Veii had been the capital of Etruria, not inferior to Rome, either in number of arms or multitude of soldiers, so that relying on her wealth and luxury, and priding herself upon her refinement and sumptuousness, she had engaged in many honourable contests with the Romans for glory and empire .......... as the city was furnished with all sorts of weapons, offensive and defensive, likewise with corn and all manner of provisions, they cheerfully endured a siege

After ten years, in 396 BC, the Romans appointed Camillus as dictator . After defeating both Falerii and Capena at Nepete, Camillus commanded the final strike against Veii. He dug into the soft tuff rock below the walls whilst distracting the Veiians with attacks on the walls and infiltrated the city's drainage system to emerge in the citadel, leading to their defeat. [13] Not interested in surrender but only in Veii's complete destruction, the Romans slaughtered the entire adult male population and made slaves of all the women and children. The plunder was very rich and extensive including the statue of Juno taken to Rome.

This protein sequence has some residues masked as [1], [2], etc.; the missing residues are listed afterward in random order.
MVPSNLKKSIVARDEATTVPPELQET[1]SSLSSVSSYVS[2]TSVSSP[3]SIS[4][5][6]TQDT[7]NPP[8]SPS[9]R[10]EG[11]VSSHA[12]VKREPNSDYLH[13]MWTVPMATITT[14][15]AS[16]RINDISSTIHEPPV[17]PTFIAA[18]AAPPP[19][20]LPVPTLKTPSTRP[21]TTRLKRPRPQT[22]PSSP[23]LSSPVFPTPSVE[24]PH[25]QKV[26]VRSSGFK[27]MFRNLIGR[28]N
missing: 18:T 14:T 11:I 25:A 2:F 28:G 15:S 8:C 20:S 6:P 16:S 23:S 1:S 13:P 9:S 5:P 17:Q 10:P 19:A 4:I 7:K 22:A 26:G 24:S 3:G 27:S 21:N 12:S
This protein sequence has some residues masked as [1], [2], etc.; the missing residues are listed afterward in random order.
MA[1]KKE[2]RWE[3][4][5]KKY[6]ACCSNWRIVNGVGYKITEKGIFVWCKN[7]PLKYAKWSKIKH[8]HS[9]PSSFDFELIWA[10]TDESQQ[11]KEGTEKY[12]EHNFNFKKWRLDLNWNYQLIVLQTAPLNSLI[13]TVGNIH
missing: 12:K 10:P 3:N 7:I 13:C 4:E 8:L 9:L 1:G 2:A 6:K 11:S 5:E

Camillus supported the patricians in opposing the plebeian plan to populate Veii with half of the city of Rome designed to resolve poverty and space issues. Camillus deliberately protracted the project until its abandonment. [14]

Roman and later history

The city was soon assimilated under Roman control and is termed "Roman Veii" as opposed to "Etruscan Veii" by scholarly literature. Under the empire the Romans called the city the Municipium Augustum Veiens. The city never recovered its former wealth or its population after the Roman conquest. Nevertheless, after Rome's defeat in the battle of the Allia, many Roman soldiers fled there, and a project was proposed for abandoning Rome for Veii; this project was successfully opposed by Camillus. [13]